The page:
Caitlin Patton & Sammy Marshall at The Mainstay March 29

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Marshall and Patton at The Mainstay — sounds like a jam session of World War II generals.

Fear not. When Caitlin Patton and pianist Sammy Marshall join forces on March 29 at the popular Rock Hall venue, The Mainstay, it’ll be to make music, not war. The Chester River Chorale and the National Music Festival will share the proceeds of this benefit concert, which begins at 7:30 p.m.

“The two organizations work together very collaboratively and many music lovers in the community attend and support both,” Patton said. “So, it made sense to me to try to raise money for both of these organizations that I cherish so much.”

Patton’s Mainstay program will include Broadway songs, popular music, and tunes from the Great American Songbook – standards by the likes of Cole Porter, Kurt Weill, Stephen Sondheim, Hoagy Carmichael, and Jerome Kern. She’ll also include music made popular by Adele, Sarah McLachlan, and Reba McEntire, among others.

“It’s a huge honor for me to work with Sammy, and it took me a while to work up the courage to even ask him if he would do this concert with me,” Patton added. “I was beyond thrilled when he said yes!” Marshall, a recently retired U.S. Army Sergeant Major, was pianist for the Soldier’s Chorus for 12 years.

Patton is a woman of many talents: she plays violin and viola, teaches, sings, and raises dairy goats. As an arts administrator, she is cofounder and Executive Director of the National Music Festival here in Kent County.

The duo is a natural pairing because of their intersecting musical lives. For the past nine years, Marshall has been the accompanist for the Chorale, of which Patton is a member and Board President. Marshall is the Collaborative Piano Mentor for the National Music Festival, June 2-15.

“Doing a recital like this — especially with Sammy at the piano — is a bucket list item. I’ve never done anything like it,” Patton said.

Marshall said, “It’s been fun to take pieces that might be recorded with an orchestra, a big band, or a pop electronic band, and translate that to the bare bones of piano and voice. The music becomes more intimate and personal as we figure out how to present our journey to the audience. Perfect for a venue like The Mainstay.”

Patton added, “There will be funny songs, touching songs, sad songs, love songs, and even a couple of rather naughty songs.”

Marshall is comfortable in a wide range of musical styles, from church to swing. He is also the pianist for the Frederick Chorale, Columbia Pro Cantare, University of Maryland Baltimore County, and Music Director of the Halethorpe-Relay United Methodist Church.

“Caitlin and I are going to have such a great time on stage as we unwind and let loose,” Marshall said.

Tickets are $30 per person and are available at http://nationalmusic.us/getinvolved/special-events/. Advance purchase is encouraged, though tickets will also be available at the door. The concert begins at 7:30 p.m. on Friday, March 29.

More information about the National Music Festival can be found at www.nationalmusic.us, and more information about the Chester River Chorale at www.chesterriverchorale.org.

At the Academy: AAM’s Love Affair with Photography

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If there was any doubt about the Academy Art Museum’s commitment to photography, the galleries of the art center in Easton this spring should put that concern to rest.

From a display of photographic additions recently added to the AAM collection to the exhibitions of John Gossage and Matthew Moore, the Academy has assembled a robust demonstration of the institution’s love affair with photography.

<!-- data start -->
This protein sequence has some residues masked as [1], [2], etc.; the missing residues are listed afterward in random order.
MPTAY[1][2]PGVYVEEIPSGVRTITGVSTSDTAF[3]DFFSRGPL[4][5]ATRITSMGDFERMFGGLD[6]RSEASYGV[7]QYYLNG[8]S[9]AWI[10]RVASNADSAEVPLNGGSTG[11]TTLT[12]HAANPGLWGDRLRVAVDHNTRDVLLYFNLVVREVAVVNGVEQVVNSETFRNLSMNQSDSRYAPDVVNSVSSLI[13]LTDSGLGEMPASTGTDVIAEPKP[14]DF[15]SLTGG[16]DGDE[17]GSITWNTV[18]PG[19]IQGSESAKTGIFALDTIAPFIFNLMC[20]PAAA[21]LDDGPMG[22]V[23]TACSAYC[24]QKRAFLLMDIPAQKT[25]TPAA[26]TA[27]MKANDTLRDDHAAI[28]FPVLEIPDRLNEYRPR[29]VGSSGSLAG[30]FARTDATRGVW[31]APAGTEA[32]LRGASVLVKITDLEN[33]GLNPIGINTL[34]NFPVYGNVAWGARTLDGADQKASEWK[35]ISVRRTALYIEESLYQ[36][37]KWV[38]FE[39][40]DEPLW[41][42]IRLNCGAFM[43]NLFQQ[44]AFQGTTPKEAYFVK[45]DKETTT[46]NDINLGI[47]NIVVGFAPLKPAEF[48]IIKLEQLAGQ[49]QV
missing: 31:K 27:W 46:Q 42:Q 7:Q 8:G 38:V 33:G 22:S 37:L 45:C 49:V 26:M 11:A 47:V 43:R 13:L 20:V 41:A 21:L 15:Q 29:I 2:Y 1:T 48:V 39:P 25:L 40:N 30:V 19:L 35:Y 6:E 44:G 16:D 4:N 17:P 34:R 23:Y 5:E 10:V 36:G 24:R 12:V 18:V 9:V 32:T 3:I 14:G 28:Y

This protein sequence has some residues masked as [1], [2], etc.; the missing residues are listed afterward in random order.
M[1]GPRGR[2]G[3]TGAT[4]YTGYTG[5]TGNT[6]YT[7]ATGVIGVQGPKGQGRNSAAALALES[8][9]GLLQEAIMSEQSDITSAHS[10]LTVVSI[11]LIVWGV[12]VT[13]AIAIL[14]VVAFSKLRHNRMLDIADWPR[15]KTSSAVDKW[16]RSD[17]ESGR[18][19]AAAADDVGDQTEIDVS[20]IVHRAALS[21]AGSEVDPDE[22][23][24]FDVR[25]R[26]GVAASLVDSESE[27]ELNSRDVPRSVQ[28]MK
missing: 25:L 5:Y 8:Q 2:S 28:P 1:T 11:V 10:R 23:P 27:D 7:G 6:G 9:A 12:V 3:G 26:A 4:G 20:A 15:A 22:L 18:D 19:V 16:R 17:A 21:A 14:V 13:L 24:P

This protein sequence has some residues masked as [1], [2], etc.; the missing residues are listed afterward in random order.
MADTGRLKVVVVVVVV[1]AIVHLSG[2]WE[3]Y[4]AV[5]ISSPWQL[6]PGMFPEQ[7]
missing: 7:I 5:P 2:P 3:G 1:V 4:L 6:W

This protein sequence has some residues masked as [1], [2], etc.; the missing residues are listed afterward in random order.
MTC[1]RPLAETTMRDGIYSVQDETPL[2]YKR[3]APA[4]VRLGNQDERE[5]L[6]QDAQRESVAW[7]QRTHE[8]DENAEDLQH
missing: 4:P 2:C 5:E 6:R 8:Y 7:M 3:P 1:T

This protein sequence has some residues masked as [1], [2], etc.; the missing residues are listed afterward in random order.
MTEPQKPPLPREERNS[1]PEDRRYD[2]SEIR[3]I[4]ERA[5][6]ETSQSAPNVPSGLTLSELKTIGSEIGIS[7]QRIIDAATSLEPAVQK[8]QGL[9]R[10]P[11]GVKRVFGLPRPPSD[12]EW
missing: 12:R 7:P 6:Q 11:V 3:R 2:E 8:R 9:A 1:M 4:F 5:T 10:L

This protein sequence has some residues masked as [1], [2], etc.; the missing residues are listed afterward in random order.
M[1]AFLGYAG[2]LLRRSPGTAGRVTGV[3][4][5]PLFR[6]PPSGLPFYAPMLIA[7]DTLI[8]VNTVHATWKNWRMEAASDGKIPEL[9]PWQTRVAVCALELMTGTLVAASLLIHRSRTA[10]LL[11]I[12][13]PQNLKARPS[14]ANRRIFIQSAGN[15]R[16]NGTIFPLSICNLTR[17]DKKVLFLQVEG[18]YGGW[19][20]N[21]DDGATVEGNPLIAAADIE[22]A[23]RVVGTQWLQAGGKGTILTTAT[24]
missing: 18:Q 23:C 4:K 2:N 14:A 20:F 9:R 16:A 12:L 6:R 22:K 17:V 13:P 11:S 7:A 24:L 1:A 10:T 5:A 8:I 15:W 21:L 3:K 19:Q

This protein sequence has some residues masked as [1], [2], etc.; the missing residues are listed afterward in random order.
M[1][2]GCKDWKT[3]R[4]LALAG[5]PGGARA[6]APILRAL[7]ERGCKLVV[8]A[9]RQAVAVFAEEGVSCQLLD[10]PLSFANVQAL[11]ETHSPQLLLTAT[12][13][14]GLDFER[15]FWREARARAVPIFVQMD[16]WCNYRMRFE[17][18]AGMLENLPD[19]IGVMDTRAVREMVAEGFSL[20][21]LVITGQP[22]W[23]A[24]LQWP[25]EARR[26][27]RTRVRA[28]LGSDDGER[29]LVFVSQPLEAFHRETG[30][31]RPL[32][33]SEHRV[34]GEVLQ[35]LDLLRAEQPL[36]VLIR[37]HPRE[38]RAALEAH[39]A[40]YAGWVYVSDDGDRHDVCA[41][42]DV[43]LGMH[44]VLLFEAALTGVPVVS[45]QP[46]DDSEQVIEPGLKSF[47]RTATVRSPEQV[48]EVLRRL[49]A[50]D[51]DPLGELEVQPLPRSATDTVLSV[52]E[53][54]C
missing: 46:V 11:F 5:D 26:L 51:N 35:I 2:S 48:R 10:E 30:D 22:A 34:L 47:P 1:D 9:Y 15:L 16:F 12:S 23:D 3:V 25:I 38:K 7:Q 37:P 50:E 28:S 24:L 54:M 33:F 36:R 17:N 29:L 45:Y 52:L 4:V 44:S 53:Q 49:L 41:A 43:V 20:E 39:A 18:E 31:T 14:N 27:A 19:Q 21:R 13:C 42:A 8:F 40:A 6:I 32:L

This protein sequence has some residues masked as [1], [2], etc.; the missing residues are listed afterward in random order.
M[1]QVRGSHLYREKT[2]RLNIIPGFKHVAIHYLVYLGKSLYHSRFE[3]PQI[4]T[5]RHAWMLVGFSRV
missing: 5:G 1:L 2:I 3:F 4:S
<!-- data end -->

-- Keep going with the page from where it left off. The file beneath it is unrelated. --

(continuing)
The Spy talked to AAM director Ben Simons and curator Anke Van Wagenberg for a small download on these three remarkable exhibits.

This video is approximately two minutes in length. For more information about the Academy Art Museum please go here

Phil Wiggins and House Party at The Mainstay March 30

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Renowned blues harmonica player Phil Wiggins brings his amazing House Party show to The Mainstay. Admission is $22 online or $26 by phone reservation/at the door. Information and advance ticket sales are available at the Mainstay’s website http://www.mainstayrockhall.org and reservations can also be made by calling 410-639-9133.

Washington, D.C. native Phil Wiggins, a Takoma Park, Maryland, resident, blues musician, teacher and artistic director, a two time winner of the prestigious WC Handy Blues Foundation awards, is only the third harmonica player to receive the lifetime honor of an NEA National Heritage Fellowship. Today he is the only living player of the instrument to hold the prestigious honor of being a “Master of Traditional Arts.” Often referred to by its unofficial designation as “Living Cultural Treasure” award, the fellowship honors and preserves the diverse cultural heritage in the United States.

Phil Wiggins is a versatile traditional harmonica player, continuing the Piedmont blues tradition, a gentle and melodic blues style of the mid-Atlantic region. He plays the diatonic ten-hole harmonica in the country blues style, cupping both hands around the instrument and playing acoustically. His sound is not shaped by the gear, the microphone or amplifier when performing on stage, instead by his complex syncopated patterns, breath-control and rhythm, stylistic virtuosity and fiery solo runs.

Phil and partner John Cephas performed together for 32 years as internationally renowned stars of the country blues, and a staple on blues radio, ever present on the concert and festival. Cephas & Wiggins played Carnegie Hall, Royal Prince Albert Hall in London and the Sydney Opera House, as well as small venues worldwide, touring every continent except Antarctica. They recorded more than a dozen critically acclaimed albums, including on Flying Fish and Alligator Records. They even performed at the White House with B.B. King. Phil Wiggins has have been featured in major music magazines, including on the cover of Living Blues, and the Washington Post, the New York Times, the Chicago Tribune and many more.